Posted by Caleb

Posted by Anonymous Anonymous on 3/02/2005 07:00:00 PM : Permalink  

Caleb, I think we're in agreement and as far as I am concerned you are the soul of graciousness. I've seen snarky and, unless it was me, it isn't here. My current project in Virginia, btw, involves a bi-racial family whose members have different racial identities from census record to census record, so I agree fully that they need to be supplemented with other kinds of evidence in order to get a more accurate picture of what the situation actually was. 

Posted by Ralph Luker

Posted by Anonymous Anonymous on 3/02/2005 07:21:00 PM : Permalink  

I found Emma Dunham Kelley in 2003 and have been researching her ever since. I was literally proofreading my footnotes to a paper I am submitting to the peer-reviewed "National Genealogical Society Quarterly" on Emma's life and entry into the AA canon.

Sincerely,
Katherine Flynn 

Posted by Katherine Flynn

Posted by Anonymous Anonymous on 3/03/2005 07:31:00 PM : Permalink  

Correction:

I was literally proofreading my footnotes on my paper on Emma when Ms. jackson's article appeared. I hope to have my research out soon so that the whole case can be seen and evaluated.

Sincerely,
Katherine Flynn
 

Posted by Katherine Flynn

Posted by Anonymous Anonymous on 3/03/2005 10:23:00 PM : Permalink  

This makes me desperate to know what Katherine Flynn's article is going to say when it comes out.

But whatever it says, I completely agree with Caleb that in many ways to respond to this issue by trying to determine factually whether she was or was not a particular racial group is to kind of miss the point. The rich literature on the existence and consequence of "passing" in American history is only one place to look to gain an understanding of the futility of trying to make firm and final judgments now about the exact racial identity of people in the past.

This is one reason why, whatever my criticisms of Ward Churchill, I wouldn't for the life of my dream of trying to debate whether he is or is not a real Native American--the fiendishly complex layering of claims, standards, and laws used to make that determination over time mean that such a claim is always social and rhetorical, never cooly empirical. You can certainly note the irony of Churchill's own writings on the subject of racial and cultural authenticity in relation to his own ability to inhabit that authenticity within the terms that he describes, but even that irony is hardly limited to him or to the present. The most vehement practicioners of identity politics tend to be those whose claims to a particular identity may be considered contentious or marginal.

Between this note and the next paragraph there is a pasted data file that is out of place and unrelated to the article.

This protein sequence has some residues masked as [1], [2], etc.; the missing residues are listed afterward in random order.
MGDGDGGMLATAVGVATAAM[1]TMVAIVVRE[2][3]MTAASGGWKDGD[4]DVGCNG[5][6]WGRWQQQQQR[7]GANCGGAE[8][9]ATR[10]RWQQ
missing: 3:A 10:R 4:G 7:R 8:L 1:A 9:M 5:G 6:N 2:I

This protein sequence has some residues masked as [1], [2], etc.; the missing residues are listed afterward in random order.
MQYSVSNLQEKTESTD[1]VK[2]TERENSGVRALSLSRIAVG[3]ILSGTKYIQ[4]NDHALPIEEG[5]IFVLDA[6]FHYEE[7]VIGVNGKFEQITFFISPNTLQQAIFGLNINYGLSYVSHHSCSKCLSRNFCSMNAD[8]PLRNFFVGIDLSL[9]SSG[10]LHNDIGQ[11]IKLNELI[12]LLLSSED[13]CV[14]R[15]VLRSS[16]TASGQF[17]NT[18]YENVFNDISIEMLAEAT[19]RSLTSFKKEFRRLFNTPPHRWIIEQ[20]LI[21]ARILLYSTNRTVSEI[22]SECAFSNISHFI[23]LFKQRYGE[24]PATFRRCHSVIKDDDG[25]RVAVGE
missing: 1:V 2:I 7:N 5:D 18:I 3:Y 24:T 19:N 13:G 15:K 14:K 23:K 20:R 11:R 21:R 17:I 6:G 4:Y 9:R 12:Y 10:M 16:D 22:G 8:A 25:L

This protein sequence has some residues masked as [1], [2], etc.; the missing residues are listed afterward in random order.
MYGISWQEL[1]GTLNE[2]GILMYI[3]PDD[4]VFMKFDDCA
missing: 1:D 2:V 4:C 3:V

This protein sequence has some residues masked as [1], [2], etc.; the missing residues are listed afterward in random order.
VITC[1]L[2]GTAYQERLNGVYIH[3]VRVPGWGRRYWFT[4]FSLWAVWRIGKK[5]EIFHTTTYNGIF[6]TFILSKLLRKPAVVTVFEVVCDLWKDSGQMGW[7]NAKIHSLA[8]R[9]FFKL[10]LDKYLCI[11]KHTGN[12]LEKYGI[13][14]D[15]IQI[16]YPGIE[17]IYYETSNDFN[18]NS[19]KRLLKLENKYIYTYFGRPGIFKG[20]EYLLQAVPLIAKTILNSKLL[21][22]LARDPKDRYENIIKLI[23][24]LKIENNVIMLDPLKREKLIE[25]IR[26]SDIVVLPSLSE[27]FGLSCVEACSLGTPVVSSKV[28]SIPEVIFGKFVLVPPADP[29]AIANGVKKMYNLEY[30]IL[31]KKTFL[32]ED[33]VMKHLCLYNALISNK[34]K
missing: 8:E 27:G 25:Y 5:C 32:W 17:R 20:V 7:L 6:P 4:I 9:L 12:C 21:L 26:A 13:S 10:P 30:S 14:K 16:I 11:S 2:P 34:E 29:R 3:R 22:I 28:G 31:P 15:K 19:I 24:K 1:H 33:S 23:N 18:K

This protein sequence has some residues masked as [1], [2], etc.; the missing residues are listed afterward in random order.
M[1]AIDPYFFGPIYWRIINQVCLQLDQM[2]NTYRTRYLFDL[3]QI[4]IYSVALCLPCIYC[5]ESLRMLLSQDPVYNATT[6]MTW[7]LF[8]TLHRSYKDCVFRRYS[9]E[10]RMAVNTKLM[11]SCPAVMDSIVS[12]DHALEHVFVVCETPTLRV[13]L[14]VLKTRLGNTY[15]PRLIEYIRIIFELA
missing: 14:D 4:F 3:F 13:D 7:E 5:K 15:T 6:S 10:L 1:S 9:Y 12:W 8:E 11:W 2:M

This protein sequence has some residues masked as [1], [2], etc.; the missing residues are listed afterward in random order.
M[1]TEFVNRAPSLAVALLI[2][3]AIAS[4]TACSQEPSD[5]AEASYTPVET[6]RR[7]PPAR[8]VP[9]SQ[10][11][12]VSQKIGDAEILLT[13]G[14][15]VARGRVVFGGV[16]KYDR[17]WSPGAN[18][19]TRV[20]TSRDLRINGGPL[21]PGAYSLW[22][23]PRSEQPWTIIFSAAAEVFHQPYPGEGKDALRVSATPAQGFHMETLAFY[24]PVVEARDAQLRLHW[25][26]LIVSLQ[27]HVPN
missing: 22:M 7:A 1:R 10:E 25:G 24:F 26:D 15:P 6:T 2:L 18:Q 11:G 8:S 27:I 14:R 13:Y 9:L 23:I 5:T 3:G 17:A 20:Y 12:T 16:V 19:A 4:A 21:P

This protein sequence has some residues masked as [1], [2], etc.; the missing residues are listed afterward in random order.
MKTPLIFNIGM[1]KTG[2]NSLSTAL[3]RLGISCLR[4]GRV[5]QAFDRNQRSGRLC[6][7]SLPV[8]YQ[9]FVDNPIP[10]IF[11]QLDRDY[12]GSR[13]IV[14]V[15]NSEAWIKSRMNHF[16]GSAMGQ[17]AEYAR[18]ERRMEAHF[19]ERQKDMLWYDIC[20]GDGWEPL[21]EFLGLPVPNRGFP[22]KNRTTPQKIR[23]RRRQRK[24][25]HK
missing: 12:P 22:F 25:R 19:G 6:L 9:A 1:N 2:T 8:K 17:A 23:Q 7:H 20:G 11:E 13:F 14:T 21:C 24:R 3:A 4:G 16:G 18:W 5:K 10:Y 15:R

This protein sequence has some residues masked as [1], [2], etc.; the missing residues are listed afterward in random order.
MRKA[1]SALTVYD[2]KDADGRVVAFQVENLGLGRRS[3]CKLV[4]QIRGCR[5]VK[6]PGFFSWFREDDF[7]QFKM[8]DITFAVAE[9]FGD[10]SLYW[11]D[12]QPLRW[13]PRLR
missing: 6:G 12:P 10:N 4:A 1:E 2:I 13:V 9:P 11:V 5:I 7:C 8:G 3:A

Posted by Timothy Burke

Posted by Anonymous Anonymous on 3/04/2005 02:37:00 PM : Permalink  

Thanks for that comment. I couldn't have said it better, but, throwing caution to the wind, I've kept talking about this in a post at Cliopatria , which also includes some links to other posts on this subject that readers might find interesting. 

Posted by Caleb

Posted by Anonymous Anonymous on 3/05/2005 12:04:00 PM : Permalink  

I have been enjoying all of this chit chat about Emma Dunham Kelly-Hawkins. My grandmother, Charlotte Meader Moulton was the daughter of Alice Kelly Meader, Emma Dunham-Kelly's sister. When Emma's daughter, Megda, passed away, she left the contents of her home in Rumford, R.I. to my uncle. I spent 3 months in her home cleaning it out and I do have several of Megda's diaries from the 1920's and 1930's. Emma Dunham Kelly-Hawkins was my great-great aunt. I have been curious as to the information "Holly" obtained as to a relative she spoke with in regards to Emma. I believe she spoke after she wrote the article with a descendent of Isaac Kelly, but she was not directly related to Emma. I would be happy to speak to anyone regarding my great-great aunt, Emma Dunham Kelly-Hawkins. My uncle has done great research on his mother's family and it is quite interesting.  

Posted by Carol Moulton Isacco

Posted by Anonymous Anonymous on 3/21/2005 01:25:00 AM : Permalink  

Please note: RE: Emma Dunham Kelly-Hawkins.
I can be reached at e-mail: cihtds@aol.com
I am willing to speak with anyone regarding this relative of mine.  

Posted by Carol Moulton Isacco

Posted by Anonymous Anonymous on 3/21/2005 01:29:00 AM : Permalink  

I have received calls regarding Emma Dunham Kelly-Hawkins (my great-great aunt). If your main concern is whether or not she was African-American, she was not. I can go back to Emma's parents and her grandparents, none of which were African-American. Would it not be plain common sense to say that every Caucasian may have an ancestor who may have been African. How far do you plan to go back in time to find out this information? I do wish that Emma could be here to enjoy her fame. 

Posted by Carol Moulton Isacco

Posted by Anonymous Anonymous on 8/07/2005 06:47:00 PM : Permalink  

Wow. Carol Moulton Isacco seems to have closed the book. Now what to do with my once apparaised $5,000. 4 book collection of 1st and 2nd editions!

What was interesting before, has become even more interesting. I assume that is why Barnes and Noble is no longer listing the pricey values for her dated, unstated first ed. and second edition.

Posted by Anonymous heiseyfive@pivot.net on 12/11/2005 06:18:00 PM : Permalink